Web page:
Markets, Economy

Weekly Kickstart (11/16/2020-11/20/2020)

11/16/20 8:00 AM

iStock-626627280.jpgStocks continued higher last week, as the S&P 500 rose by 2.16 percent to 3,585.15. That was a new all-time closing high and it left the benchmark index up 10.97 percent 2020-to-date. Just as the winter wave of the coronavirus appeared to be ramping up, encouraging vaccine efficacy news showed up to help extend November’s short squeeze. The strong gains seen so far this month, however, will only benefit those actually participating in the market, which is among the reasons why we regularly stress the importance of consistent participation and remind investors of how close in proximity the “best” and “worst” days for equities can be. For the latter the latest example is seen in the S&P 500 ending the final week of October with a 5.64 percent plunge, the largest decline since March and the worst pre-election performance on record. The following week, though, the broad index surged by 7.32 percent and added to those gains these past few trading sessions. This frequent juxtaposition helps explain why “time in the market” so often outperforms attempts to “time the market,” and is also why some financial professionals will advocate the benefits of lump sum investing.


Indeed, lump sum investing basically means putting all the money you have to work in the market as soon as possible. Given the above-mentioned nearness of the best and worst days along with the fact that historically equities have spent much more time in a bull market than a bear market and it should not be too surprising why this simple strategy can often deliver better results than more convoluted investment approaches. Of course past performance is no guarantee of future returns, and even if stocks do more often rise than fall this does not mean the drawdowns will not at times be severe enough to shake out weak hands. Moreover, a new commitment of all of one’s capital to stocks when volatility is elevated or alternatively when equities are near all-time highs can understandably be difficult for some investors, and this is why financial advisers may instead recommend dollar cost averaging for those less comfortable with lump sum investing. Dollar cost averaging involves investing predetermined, fixed dollar amounts over a period of time, an approach which a J.P. Morgan analysis described as appropriate for two types of individuals: retirement plan participants and anxious investors. The report added that “As markets fall, periodic investments help participants continue to add to their portfolios; by buying more shares at lower prices, this helps speed the recovery, and compound over time. … For those investors feeling uneasy about markets, a DCA approach can help those clients gradually get invested. However, investors would be wise to consider the implications of such a decision: cash sitting on the sidelines is continuously losing purchasing power and should markets perform well, a DCA strategy will forgo upside potential.”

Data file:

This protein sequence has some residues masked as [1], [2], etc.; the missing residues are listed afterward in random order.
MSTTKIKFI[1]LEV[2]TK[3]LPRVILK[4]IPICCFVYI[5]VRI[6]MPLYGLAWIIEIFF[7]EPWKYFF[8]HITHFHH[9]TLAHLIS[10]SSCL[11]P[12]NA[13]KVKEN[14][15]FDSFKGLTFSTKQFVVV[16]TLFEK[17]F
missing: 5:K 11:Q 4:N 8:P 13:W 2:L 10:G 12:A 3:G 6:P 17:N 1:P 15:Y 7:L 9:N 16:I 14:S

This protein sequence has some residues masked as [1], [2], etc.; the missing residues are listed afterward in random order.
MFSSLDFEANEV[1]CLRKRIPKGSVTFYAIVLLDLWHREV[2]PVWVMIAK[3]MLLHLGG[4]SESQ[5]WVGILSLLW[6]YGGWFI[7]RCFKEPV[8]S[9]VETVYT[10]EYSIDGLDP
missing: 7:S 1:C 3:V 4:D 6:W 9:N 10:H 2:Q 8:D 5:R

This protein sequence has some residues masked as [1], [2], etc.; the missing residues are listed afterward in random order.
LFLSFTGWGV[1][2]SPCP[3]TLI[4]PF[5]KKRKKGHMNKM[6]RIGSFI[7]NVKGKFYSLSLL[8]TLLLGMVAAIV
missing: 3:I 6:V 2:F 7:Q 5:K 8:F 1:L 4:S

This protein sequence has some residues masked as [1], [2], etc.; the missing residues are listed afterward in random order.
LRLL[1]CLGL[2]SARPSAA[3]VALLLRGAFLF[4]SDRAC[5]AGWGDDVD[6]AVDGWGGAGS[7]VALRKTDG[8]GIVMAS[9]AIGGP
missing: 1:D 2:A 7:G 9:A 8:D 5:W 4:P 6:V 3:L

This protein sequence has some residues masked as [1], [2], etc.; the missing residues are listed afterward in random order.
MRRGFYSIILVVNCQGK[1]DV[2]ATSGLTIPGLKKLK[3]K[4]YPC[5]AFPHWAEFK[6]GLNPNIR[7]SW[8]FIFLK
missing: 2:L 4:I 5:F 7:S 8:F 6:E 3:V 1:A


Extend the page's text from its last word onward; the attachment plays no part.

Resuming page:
To recap a few of the things we learned about the economy last week, the positives included that household inflation pressures remained muted, small business owner optimism held steady despite elevated political and economic uncertainty, and a key gauge of Americans’ confidence in the labor market climbed to an all-time high. As for the negatives, mortgage applications fell, consumer sentiment cooled, total job vacancies declined, the pace of hiring moderated, and an alarmingly high number of Americans continued to make first-time claims for unemployment benefits. This week the pace of economic data picks up slightly with a few important reports on manufacturing, housing, and consumers scheduled to be released.


What To Watch:


  • 3-Yr Note Settlement
  • 10-Yr Note Settlement
  • 30-Yr Bond Settlement
  • Empire State Manufacturing Index 8:30 AM ET
  • Mary Daly Speaks 1:45 PM ET
  • Richard Clarida Speaks 2:00 PM ET


  • Retail Sales 8:30 AM ET
  • Import and Export Prices 8:30 AM ET
  • Industrial Production 9:15 AM ET
  • Business Inventories 10:00 AM ET
  • Housing Market Index 10:00 AM ET


  • MBA Mortgage Applications 7:00 AM ET
  • Housing Starts and Permits 8:30 AM ET
  • Quarterly Services Survey 10:00 AM ET
  • EIA Petroleum Status Report 10:30 AM ET
  • 20-Yr Bond Auction 1:00 PM ET


  • Jobless Claims 8:30 AM ET
  • Philadelphia Fed Manufacturing Index 8:30 AM ET
  • Existing Home Sales 10:00 AM ET
  • E-Commerce Retail Sales 10:00 AM ET
  • Leading Indicators 10:00 AM ET
  • EIA Natural Gas Report 10:30 AM ET
  • Kansas City Fed Manufacturing Index 11:00 AM ET
  • 2-Yr Note Announcement 11:00 AM ET
  • 5-Yr Note Announcement 11:00 AM ET
  • 7-Yr Note Announcement 11:00 AM ET
  • 10-Yr TIPS Auction 1:00 PM ET
  • Fed Balance Sheet 4:30 PM ET


  • Baker Hughes Rig Count 1:00 PM ET


Sources: Econoday, J.P. Morgan, Invesco, FRBSL

Post author: Charles Couch